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THE MAUI NEWS, FRIDAY, MARCH 3, 1916.
TELEGRAPH NEWS OF THE WEEK
TARTS Feb. 29 Losses of Germans at Verdun appalling.
Reports from Verdun and elsewhere say 300.000 Teutons have perish
ed. Attacks of Germans in masses against French trenches, gave
French opportunity to mow down enemy in heaps, with artillery fire
and machine guns. German prisoners taken on last day of fighting
say French firing was hell on earth. Took 4 days to check Teuton
WASHINGTON Feb. 29 Rear Admiral Knight tells solons
that navy is not rcadv for real service. Says it is but 50 per cent ef
In semi-official statement issued at state department, the posit
ion of the administration regarding submarine attacks upon armed
merchantmen is made clear. Yankees must not travel on vessels arm
ed for offensive. State department says citizens journey upon such
craft at their own risk. Upholds right of ships to act on cletensive.
PHILADELPHIA. Feb. 29 For first time in the history of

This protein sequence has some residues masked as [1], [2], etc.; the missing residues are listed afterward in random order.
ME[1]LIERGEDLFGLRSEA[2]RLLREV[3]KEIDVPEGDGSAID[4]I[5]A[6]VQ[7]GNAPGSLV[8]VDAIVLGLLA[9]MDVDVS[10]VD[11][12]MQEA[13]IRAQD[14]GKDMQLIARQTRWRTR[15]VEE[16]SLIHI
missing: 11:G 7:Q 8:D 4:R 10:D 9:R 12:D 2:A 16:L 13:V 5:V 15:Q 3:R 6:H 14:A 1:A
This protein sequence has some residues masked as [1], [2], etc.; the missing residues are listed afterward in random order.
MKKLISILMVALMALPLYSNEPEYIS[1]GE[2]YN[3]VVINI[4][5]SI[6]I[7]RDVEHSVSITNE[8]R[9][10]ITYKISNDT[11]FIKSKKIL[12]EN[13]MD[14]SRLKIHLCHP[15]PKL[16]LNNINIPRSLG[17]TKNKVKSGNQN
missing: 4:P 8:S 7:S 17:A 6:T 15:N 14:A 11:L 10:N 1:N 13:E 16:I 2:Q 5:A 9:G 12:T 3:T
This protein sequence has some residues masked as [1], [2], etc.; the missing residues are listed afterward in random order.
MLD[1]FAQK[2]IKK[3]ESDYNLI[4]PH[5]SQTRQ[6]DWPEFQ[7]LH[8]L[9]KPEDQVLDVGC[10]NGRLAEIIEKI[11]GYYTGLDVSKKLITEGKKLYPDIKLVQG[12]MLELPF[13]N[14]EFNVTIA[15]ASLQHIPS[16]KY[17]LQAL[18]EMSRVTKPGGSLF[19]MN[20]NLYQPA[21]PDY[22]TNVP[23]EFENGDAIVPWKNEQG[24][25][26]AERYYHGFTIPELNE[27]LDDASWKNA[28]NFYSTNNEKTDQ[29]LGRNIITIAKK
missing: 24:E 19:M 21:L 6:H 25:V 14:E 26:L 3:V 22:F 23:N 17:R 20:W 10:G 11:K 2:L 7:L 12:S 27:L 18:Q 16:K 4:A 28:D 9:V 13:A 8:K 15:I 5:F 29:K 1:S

sugar cane planting of the Island of Cuba, cargo of product has been
brought into the citv bv rail.
ST. LOUIS Feb. 29 Three killed and many injured when 5
cases of dynamite, stored in Maplewood sewer works exploded.
More than 30 houses destroyed.
HONOLULU. February 2S A water-gate for harbor is the plan
of dry dock man. W. T. Donally will show plan and drawings for great
water front structure.
WASHINGTON. February 28 Repeal of free sugar clause pro
gresses. House ways and means committee authorized favorable report
on bill by unanimous vote. Uill will come up tor vote in House on inurs
PARIS, February 28 French arc hurling back the German at
tack at Verdun, Pans bulletins declare, llicy think title has changed
with Allies gaining . Berlin says advances are continuous.and that the